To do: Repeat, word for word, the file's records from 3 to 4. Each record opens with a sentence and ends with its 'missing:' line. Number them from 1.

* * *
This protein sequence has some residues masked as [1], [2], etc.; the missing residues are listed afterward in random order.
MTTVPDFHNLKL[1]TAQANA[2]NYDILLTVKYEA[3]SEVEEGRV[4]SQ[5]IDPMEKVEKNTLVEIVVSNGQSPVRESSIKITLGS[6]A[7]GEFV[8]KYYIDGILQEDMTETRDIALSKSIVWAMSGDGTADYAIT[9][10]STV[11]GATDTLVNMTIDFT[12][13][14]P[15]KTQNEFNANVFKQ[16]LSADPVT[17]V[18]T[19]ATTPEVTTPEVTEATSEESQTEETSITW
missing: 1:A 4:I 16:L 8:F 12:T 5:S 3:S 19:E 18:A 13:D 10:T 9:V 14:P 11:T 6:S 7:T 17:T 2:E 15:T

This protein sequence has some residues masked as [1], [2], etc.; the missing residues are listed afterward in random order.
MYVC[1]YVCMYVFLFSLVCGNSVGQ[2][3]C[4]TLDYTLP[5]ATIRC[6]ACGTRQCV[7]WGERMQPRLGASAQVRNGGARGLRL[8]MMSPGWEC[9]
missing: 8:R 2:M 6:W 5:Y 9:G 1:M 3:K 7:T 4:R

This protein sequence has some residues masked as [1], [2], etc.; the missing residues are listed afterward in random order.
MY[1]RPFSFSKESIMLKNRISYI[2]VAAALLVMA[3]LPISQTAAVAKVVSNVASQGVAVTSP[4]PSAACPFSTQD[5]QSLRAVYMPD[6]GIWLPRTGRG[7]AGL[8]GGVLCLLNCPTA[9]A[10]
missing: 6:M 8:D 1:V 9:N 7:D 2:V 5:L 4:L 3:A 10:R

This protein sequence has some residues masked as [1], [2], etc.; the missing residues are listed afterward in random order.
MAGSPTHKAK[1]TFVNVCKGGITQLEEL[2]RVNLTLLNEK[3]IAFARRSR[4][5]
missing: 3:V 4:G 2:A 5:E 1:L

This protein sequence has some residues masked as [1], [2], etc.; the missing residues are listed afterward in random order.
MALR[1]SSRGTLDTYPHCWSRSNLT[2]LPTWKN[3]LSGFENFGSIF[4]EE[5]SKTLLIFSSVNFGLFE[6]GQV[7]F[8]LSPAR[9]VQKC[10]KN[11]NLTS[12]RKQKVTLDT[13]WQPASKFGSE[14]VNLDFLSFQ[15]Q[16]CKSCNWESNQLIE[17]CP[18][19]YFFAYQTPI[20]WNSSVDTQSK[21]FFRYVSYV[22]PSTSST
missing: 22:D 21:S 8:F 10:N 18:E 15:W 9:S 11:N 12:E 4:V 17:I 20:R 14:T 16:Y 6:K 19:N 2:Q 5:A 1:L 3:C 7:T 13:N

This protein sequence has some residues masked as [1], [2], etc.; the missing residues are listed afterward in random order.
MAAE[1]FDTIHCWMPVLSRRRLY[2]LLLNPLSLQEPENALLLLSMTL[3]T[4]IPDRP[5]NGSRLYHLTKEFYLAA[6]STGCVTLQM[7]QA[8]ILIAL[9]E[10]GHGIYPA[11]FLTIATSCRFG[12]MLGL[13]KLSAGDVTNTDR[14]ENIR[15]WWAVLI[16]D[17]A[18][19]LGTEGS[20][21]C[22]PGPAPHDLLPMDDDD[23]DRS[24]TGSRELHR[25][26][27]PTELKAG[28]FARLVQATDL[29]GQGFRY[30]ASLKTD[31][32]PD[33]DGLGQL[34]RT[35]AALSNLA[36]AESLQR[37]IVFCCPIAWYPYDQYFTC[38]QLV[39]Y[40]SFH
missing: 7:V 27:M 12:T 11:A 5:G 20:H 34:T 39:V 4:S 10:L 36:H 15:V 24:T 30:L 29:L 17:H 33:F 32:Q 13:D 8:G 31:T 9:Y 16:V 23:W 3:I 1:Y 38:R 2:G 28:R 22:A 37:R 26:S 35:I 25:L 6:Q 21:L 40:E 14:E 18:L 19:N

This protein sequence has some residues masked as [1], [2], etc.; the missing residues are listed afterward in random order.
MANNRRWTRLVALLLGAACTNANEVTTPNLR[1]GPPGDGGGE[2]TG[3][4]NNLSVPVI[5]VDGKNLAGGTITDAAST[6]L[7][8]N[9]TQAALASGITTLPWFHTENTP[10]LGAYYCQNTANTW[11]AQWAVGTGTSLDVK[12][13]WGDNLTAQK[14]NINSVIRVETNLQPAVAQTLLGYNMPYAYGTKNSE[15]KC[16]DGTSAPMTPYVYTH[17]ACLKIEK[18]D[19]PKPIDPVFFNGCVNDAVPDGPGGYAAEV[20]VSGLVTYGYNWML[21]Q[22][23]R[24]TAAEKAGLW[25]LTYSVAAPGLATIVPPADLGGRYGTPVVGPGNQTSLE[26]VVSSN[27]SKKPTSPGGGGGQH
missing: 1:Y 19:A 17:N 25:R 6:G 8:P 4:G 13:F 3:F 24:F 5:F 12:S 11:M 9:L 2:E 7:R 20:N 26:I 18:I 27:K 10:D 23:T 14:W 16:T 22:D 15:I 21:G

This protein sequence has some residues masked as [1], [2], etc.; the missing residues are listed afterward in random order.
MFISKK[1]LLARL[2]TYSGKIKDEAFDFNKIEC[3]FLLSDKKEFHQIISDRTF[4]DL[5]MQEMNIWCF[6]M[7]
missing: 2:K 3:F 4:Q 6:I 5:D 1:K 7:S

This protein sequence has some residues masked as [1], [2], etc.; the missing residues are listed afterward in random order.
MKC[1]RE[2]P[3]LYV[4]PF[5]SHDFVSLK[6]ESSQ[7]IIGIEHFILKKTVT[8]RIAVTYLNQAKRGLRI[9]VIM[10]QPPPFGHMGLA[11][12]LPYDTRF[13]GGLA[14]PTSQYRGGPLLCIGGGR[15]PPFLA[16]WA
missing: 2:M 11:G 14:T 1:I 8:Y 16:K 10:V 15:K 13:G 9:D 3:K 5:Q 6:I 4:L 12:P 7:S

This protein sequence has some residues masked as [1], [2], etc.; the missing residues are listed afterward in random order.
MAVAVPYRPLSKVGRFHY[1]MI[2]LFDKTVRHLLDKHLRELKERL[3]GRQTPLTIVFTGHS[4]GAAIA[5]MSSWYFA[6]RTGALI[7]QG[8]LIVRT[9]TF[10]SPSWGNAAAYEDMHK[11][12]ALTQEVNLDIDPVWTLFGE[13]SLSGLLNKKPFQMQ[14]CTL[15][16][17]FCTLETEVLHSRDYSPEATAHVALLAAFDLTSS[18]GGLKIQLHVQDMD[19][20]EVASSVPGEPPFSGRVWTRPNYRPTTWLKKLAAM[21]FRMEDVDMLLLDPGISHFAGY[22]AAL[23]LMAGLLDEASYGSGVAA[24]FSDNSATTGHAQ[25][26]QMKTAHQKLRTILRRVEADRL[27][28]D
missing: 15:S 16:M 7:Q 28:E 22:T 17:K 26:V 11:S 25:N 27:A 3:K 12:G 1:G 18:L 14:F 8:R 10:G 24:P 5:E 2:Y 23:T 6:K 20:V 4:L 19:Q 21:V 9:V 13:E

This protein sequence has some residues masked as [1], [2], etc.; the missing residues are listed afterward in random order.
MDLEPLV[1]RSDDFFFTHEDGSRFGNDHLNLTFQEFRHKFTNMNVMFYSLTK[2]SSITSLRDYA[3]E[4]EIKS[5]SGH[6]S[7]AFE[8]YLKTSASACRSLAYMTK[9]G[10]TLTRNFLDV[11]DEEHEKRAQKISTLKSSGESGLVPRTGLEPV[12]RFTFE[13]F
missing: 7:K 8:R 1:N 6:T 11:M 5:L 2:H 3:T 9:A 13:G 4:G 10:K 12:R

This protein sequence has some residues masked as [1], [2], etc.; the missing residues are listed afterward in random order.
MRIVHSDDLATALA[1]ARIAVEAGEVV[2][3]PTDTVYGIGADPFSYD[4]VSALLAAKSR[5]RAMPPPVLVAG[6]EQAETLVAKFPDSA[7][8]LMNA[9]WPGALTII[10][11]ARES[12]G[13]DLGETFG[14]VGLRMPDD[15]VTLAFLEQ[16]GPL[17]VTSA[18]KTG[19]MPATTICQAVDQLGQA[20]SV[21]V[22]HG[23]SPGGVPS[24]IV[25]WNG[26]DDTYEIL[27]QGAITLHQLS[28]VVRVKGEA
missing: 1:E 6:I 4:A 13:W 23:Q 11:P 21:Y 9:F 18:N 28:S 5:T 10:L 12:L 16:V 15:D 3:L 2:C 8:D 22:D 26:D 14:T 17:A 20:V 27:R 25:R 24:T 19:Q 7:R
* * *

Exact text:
This protein sequence has some residues masked as [1], [2], etc.; the missing residues are listed afterward in random order.
MY[1]RPFSFSKESIMLKNRISYI[2]VAAALLVMA[3]LPISQTAAVAKVVSNVASQGVAVTSP[4]PSAACPFSTQD[5]QSLRAVYMPD[6]GIWLPRTGRG[7]AGL[8]GGVLCLLNCPTA[9]A[10]
missing: 6:M 8:D 1:V 9:N 7:D 2:V 5:L 4:L 3:A 10:R

This protein sequence has some residues masked as [1], [2], etc.; the missing residues are listed afterward in random order.
MAGSPTHKAK[1]TFVNVCKGGITQLEEL[2]RVNLTLLNEK[3]IAFARRSR[4][5]
missing: 3:V 4:G 2:A 5:E 1:L